|release date||August 25 2007|
|studio||Tartan Asia Extreme|
|director||Tiago Guedes and Frederico Serra|
|writer||Tiago Guedes and Frederico Serra|
First, to preface; this title sucks. Bad Blood? I half expected a film with Steven Seagal or Jean-Claude van Damme fighting psychopathic terrorists or gangster thugs bent on world domination aboard a U.S. battleship. But alas…
…it is, in reality, a take on the ol’ reliable haunted house theme. And a pretty darn good one, at that. Bad Blood is the kind of sneaky film that broods, building slowly, taking it’s time to wrap you up. Except, that’s all it does, truthfully. It’s intriguing and never dawdles, keeping you eager to watch. But it’s like a baseball game with no bottom of the ninth. The tension never really seems to be…resolved. And then game over. Fortunately, the movie is well worth the journey otherwise, pay-off or not. And did I mention it’s Portugese?
The story involves a family moving to the countryside to escape the big city of Lisbon. The father, a doctor of biology, inherits a suitably creepy and soon-to-be-realized haunted mansion. The family moves in, hijinks ensue. Hold on. That doesn’t seem to do the film justice. What works is the look of the film, the choice of colors and location, the minimalist camera techniques and the off-kilter, simplistic score.
While the actual plot rehashes many a genre story, the friction created by the charcters’ opposing views creates an interesting dynamic. The story pits a pair of doctors, the father and mother, both scientists at heart, against a town of staunch Christians. Add into the mix a healthy dose of folklore from the local citizenry and you have three unique viewpoints creating tension and adding depth to the film. A not-to-subtle battle of ideologies, akin to Don’t Look Now, if you catch my drift.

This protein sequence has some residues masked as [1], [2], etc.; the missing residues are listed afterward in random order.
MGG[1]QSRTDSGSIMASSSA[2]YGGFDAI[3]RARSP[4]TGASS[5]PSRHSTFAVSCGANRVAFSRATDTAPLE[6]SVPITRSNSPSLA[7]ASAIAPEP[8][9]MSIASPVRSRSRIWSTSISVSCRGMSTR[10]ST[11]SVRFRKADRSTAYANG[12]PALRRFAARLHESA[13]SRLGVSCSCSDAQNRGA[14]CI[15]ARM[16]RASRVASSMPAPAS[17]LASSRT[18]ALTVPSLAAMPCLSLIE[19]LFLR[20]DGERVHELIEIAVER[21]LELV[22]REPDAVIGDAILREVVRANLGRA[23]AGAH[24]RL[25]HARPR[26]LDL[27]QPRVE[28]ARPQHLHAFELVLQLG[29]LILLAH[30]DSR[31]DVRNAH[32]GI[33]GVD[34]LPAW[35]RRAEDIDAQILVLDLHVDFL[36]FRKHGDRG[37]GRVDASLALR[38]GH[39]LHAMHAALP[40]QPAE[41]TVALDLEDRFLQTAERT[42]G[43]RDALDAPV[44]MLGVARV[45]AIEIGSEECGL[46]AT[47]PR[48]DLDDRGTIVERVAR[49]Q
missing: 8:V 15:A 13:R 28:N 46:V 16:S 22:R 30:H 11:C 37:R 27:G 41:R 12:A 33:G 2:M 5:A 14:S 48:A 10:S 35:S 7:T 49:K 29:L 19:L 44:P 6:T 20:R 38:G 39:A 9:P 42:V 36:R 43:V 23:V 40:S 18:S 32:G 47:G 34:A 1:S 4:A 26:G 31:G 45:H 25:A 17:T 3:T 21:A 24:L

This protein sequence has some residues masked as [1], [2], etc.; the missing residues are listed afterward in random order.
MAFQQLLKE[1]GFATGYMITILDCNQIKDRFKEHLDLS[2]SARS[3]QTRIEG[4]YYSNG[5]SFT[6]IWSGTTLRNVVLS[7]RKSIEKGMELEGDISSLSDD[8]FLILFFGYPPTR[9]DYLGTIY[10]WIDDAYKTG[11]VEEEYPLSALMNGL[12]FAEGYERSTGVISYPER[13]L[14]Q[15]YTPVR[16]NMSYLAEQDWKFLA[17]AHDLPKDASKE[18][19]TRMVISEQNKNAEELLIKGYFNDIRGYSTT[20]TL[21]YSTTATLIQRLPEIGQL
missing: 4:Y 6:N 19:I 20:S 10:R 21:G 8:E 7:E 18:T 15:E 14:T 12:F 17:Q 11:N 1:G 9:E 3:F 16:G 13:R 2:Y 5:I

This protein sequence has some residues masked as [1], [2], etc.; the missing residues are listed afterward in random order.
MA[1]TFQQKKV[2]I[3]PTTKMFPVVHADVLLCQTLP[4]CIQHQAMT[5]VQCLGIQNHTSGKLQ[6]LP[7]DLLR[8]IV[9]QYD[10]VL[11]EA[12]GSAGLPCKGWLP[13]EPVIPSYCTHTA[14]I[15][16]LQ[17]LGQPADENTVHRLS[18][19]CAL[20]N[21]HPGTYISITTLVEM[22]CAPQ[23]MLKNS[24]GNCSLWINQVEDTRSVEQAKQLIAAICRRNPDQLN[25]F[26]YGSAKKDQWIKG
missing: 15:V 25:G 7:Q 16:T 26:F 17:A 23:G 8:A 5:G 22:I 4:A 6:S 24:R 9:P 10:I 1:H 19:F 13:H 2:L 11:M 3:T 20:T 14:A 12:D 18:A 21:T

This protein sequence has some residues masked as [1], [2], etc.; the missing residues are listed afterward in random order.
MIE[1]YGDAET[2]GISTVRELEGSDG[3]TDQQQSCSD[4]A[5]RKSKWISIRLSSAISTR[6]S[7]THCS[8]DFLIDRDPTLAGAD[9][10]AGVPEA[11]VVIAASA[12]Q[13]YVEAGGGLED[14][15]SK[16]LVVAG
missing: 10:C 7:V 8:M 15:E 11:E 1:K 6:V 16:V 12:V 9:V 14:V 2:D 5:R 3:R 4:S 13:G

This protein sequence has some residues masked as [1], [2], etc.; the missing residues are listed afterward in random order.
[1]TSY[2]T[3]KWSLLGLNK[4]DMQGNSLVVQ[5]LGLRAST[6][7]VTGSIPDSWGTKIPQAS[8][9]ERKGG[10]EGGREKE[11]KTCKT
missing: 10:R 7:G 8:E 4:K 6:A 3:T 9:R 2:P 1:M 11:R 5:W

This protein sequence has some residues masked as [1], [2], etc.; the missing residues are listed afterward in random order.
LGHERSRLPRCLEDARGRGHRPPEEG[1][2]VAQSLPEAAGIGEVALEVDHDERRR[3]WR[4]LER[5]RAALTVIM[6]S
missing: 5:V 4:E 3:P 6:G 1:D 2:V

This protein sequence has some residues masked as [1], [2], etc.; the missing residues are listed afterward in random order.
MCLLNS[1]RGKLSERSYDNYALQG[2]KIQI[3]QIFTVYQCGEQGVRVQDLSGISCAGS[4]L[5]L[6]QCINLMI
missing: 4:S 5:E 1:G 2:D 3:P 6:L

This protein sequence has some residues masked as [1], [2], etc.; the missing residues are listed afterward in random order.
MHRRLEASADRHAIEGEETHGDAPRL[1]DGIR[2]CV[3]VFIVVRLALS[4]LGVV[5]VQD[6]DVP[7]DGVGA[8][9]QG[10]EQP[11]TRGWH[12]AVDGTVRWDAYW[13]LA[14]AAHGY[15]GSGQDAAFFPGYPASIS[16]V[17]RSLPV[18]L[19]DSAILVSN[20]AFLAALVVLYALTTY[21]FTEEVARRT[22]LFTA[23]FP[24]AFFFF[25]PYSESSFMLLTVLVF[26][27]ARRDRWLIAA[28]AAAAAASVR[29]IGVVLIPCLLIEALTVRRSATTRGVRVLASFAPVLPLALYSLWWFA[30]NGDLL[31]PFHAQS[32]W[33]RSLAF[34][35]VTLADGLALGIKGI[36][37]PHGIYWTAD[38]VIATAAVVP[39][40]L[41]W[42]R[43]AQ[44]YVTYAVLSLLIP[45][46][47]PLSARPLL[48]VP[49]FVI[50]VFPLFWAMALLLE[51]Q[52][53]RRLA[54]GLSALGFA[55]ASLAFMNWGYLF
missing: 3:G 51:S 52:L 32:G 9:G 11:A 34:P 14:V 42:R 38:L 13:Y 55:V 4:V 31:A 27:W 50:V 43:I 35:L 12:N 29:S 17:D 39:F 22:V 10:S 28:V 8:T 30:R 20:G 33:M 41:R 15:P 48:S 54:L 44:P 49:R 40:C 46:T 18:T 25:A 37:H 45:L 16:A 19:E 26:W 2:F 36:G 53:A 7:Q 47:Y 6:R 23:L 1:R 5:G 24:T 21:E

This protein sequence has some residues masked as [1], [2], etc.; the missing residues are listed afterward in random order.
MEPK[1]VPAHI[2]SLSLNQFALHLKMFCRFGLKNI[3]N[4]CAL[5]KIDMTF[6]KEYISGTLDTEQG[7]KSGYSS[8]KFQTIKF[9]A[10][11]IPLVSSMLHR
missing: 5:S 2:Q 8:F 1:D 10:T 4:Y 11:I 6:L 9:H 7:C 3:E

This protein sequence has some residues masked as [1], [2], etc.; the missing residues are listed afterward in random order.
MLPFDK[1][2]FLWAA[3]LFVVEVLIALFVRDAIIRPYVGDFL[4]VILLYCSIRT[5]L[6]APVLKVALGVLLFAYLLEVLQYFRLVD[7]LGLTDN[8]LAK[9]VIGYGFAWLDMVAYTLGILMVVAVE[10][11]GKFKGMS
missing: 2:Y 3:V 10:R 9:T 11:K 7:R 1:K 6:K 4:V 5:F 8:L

The directors were wise to use wide, static shots. We are observers, like in an art gallery. The cameras don’t roam or shake or use tricks to scare us or influence us. They linger; on cold, autumn trees, empty hallways, the sparse hills of the Portugal countryside. The colors are drained and bleak, dark earthy tones mix with blacks and greys. Lots of cold stone, earth and fog in this one.
And backing everything up is the low-key score, often highlighted by long stretches of nothing more than background noise –much more effective than shattering a scene with the wrong song. The rest is a strange blend of electric guitar effects, off key and bizarre, yet hitting all the right notes (man that was a cheesy line, my deepest apologies).
Of course, there are some simple, heavy-handed aspects which kept this one from pushing through the regular fold. They are mostly obvious genre conventions more than anything – seemingly inescapable plotlines that always pop up. The fueding family, the unkindly locals, a gaggle of vengeful spirits, and of course, a terrible past event in the house all make an appearance. As does a séance, for that matter. And as always, the children seem to find out everything supernatural before the skeptical adults. Damn…kids these days, eh? Why are they always seeing those darned dead people? Beats me.
It’s at heart a ghost/haunted house story, and anyone with a penchant for films like The Changeling or Session 9 will enjoy this one. At times creepy, sometimes beautiful and always intriguing, Bad Blood is a satisfying watch and a definite recommendation.